The widely reported case of the Christian hotel owners who refused a double room to civil partners, as they had a policy to only provide these rooms to heterosexual married couples, has hit the headlines again following the decision of the Supreme Court last week. This case has received much media attention partly because it is not an employment case and discrimination on the grounds of sexual orientation appeared in the provision of services and this enabled a media spin on the interplay between the protection and the freedom to run a business. A potential conflict between two rights.
In Bull & Anor v Hall & Anor the Court held that there was unlawful sexual orientation in their refusal to honour the booking of a homosexual couple but there was some debate over whether the discrimination was both direct and indirect or just the latter. The refusal pre-dated the change in law allowing marriage between homosexuals in the UK. The right to justify discrimination on grounds of sexual orientation on the basis of the hotel owner’s religious grounds was said to be disproportionate.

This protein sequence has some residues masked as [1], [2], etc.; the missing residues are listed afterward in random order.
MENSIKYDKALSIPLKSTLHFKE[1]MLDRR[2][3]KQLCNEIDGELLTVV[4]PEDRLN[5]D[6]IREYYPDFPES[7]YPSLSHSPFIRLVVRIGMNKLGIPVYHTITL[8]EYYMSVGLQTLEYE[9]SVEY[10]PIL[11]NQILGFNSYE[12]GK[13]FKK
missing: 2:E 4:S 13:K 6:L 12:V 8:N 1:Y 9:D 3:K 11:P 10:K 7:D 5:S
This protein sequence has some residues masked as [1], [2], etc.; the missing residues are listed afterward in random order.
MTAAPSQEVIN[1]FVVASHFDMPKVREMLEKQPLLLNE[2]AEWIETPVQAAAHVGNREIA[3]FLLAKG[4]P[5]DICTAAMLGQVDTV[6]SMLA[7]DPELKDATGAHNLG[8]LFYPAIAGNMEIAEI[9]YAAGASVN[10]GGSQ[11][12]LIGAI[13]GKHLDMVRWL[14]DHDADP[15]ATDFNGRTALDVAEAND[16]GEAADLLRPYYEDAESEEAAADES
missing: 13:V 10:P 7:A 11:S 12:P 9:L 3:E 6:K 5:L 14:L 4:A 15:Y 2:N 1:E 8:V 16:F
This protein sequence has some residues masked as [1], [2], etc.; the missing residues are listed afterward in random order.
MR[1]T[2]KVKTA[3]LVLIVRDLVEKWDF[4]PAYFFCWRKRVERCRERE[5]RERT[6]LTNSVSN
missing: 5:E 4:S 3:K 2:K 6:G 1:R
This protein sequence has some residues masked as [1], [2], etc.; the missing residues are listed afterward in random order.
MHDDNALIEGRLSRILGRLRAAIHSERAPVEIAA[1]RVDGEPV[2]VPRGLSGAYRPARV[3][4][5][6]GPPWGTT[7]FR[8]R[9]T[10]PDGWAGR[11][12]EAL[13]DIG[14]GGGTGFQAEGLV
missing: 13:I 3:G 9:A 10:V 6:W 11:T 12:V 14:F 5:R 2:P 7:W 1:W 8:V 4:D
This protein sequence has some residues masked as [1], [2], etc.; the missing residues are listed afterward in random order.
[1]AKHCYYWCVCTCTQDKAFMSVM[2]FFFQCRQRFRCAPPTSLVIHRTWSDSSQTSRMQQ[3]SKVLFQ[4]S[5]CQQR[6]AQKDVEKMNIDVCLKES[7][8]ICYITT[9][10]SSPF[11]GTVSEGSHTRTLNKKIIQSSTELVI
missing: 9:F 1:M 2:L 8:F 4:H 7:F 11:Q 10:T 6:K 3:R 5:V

The Court found unanimously that the restriction was undoubtedly indirect discrimination as they imposed a requirement that could not be justified by wanting to run their business in a manner compatible with their religious beliefs. The Court was however split over whether this amounted to direct discrimination but Lady Hale said that the denial of a double bed to one group whilst allowing to the other, was in the majority’s view direct discrimination because the status of marriage and civil partnership were inseparable from the sexual orientation of those making the booking and entering into the contract.